Collaborative Design: A Real World Study of How Design Team Members Communicate Design Concepts

By Anthony Philip Williams.

Published by The International Journal of Design Management and Professional Practice

Format Price
Article: Print $US10.00
Article: Electronic $US5.00

Although individual designers can successfully implement a multi-dimensional approach, large and complex design projects also invariably require collaborative work among designers. This paper considers the question of collaboration in large design projects and, more specifically, the concept of Multi Disciplinary Design Teams (MDDTs) and the communication strategies employed to achieve shared understanding. The paper reports on the findings of a research project that analyses the design processes of professional design practitioners in the workplace environment, using a range of established ethnographic research methods. The research reveals some significant anomalies that challenge our two main measures of performance: expertise and success. The research identified various success profiles of successful communication, which is distinct from conventional concepts of design expertise and differs according to the designers’ ability to articulate their design thinking to other members of the team. The project monitored team members of a MDDT, drawn from a range of design disciplines including engineers, architects, urban planners and industrial designers, and considered success in communicating design concepts within this context.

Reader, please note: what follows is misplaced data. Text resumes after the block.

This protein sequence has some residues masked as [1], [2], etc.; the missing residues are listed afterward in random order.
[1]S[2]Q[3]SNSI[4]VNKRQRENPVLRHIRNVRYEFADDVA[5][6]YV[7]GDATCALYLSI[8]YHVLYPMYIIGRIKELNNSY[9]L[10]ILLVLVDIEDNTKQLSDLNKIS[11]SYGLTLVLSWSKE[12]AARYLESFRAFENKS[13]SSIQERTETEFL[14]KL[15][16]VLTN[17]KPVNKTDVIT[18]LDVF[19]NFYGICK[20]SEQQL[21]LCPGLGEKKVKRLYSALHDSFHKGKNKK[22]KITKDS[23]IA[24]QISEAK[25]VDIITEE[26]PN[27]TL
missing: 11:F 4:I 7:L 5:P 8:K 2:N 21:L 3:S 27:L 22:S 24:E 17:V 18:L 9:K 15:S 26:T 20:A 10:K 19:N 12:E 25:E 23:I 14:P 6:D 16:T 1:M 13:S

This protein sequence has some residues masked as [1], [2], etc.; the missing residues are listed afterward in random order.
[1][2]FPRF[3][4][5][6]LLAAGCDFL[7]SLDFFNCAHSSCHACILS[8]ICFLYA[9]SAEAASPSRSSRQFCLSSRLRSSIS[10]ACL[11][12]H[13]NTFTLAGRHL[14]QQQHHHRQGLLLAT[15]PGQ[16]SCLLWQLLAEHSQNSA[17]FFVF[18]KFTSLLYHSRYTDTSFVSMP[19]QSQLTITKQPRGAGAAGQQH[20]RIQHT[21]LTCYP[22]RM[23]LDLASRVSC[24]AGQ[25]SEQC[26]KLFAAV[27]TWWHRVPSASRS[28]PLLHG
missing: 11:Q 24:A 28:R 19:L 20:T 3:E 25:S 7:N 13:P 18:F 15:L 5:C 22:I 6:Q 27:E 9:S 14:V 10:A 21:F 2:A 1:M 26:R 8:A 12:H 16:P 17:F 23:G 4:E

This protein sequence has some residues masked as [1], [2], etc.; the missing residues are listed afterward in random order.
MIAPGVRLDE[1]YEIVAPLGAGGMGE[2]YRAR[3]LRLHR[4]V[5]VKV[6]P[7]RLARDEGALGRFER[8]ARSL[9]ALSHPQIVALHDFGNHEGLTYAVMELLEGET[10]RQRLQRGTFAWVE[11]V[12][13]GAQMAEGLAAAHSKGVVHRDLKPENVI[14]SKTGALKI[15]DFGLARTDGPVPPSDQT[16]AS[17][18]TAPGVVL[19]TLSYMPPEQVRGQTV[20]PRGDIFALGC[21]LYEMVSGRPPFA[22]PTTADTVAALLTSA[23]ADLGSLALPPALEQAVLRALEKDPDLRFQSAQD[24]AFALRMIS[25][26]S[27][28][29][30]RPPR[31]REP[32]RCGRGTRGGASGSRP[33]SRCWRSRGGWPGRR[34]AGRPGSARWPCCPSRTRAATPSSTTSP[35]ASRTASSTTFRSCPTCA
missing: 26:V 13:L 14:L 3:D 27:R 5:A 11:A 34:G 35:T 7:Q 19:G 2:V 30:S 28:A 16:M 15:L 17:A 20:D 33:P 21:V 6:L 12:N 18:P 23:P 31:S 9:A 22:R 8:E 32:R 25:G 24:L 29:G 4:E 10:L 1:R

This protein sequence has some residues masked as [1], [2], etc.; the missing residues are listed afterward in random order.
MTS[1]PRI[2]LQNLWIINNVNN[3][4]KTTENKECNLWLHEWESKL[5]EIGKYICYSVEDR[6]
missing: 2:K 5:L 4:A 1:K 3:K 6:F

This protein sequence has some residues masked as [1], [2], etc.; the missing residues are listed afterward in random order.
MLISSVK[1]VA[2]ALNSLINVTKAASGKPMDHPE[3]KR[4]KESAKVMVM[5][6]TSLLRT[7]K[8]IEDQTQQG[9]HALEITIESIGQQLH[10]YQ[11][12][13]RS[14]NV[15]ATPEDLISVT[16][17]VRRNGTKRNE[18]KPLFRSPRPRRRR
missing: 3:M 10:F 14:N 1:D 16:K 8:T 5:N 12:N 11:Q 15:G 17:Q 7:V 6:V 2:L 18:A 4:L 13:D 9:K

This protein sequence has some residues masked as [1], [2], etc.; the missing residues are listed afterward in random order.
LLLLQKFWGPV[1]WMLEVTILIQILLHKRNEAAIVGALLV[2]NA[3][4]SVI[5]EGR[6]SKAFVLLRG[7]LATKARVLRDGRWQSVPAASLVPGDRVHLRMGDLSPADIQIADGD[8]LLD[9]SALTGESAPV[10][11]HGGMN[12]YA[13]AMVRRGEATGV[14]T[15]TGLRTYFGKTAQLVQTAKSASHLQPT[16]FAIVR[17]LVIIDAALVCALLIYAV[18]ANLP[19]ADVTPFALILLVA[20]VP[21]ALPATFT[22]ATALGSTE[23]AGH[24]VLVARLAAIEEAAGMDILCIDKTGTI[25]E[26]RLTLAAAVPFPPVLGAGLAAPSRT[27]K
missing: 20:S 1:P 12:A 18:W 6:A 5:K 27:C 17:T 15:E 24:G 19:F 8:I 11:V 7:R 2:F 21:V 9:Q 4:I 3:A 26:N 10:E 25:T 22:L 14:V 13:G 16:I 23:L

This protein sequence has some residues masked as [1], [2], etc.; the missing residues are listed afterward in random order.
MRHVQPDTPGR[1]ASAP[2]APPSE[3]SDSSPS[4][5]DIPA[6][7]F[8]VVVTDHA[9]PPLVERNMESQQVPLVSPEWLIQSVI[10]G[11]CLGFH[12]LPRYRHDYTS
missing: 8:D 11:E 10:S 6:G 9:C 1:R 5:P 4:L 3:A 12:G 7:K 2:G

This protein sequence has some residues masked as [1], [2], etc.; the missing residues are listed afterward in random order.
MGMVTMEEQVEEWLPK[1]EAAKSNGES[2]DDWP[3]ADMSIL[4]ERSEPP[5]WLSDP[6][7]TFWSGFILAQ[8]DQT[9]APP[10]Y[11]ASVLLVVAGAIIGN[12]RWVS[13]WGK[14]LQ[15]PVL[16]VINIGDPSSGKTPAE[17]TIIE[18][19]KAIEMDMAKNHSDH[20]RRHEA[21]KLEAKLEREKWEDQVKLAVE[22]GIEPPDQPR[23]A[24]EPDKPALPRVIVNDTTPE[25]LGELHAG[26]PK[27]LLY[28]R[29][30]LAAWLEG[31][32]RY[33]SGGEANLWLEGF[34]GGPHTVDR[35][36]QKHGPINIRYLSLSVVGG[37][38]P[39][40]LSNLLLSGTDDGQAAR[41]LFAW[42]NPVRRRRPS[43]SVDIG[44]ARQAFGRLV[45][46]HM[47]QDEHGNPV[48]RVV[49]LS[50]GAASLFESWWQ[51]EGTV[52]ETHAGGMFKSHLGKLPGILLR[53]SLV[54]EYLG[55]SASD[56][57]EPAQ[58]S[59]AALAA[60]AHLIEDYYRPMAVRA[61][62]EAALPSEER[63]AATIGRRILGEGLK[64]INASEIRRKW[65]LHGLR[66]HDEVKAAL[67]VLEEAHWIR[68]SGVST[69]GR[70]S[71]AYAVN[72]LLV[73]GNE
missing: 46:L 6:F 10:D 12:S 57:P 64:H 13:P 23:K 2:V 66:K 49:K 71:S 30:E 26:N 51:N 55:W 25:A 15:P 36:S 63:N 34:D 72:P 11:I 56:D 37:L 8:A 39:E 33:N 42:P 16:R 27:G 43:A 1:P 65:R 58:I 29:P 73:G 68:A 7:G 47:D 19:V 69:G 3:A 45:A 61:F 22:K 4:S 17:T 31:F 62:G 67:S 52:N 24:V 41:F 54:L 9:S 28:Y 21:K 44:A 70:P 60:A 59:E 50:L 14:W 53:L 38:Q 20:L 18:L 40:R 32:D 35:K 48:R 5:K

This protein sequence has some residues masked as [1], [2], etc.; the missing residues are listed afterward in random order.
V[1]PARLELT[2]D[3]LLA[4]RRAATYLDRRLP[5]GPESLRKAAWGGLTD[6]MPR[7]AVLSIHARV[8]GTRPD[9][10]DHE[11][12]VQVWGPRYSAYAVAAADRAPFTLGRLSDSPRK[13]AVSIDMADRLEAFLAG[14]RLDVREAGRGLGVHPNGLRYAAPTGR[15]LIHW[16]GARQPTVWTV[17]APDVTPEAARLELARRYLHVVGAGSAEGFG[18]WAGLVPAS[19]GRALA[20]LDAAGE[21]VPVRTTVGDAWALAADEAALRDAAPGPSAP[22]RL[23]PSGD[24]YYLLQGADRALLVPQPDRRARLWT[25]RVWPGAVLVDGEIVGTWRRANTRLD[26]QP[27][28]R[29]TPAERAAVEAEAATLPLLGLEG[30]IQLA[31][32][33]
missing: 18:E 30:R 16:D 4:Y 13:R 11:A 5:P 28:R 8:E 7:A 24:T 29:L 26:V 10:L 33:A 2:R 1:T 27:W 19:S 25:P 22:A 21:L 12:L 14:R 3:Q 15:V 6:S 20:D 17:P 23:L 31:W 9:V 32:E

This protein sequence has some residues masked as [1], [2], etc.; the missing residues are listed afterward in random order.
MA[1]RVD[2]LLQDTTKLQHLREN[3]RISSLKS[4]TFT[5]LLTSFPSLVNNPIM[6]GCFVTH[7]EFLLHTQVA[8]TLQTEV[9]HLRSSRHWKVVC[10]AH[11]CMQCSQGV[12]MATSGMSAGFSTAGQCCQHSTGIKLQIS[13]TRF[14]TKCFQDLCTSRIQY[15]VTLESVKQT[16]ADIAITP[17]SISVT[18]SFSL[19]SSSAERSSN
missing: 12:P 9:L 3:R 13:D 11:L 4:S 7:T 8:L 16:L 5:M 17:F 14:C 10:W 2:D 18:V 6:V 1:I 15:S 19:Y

Keywords: Design Communication, Design Teams

The International Journal of Design Management and Professional Practice, Volume 6, Issue 3, pp.1-11. Article: Print (Spiral Bound). Article: Electronic (PDF File; 486.484KB).

Prof. Anthony Philip Williams

Head of School, School of Architecture and Built Environment, Avondale College & The University of Newcastle, Newcastle, NSW, Australia

Tony is currently Vice President (Research) of Avondale College but also holds a joint position as Professor in the School of Architecture and Built Environment with the University of Newcastle. Tony’s research is in the field of Design He is published widely in the field of Design Thinking including Design Communication and Design Cognition.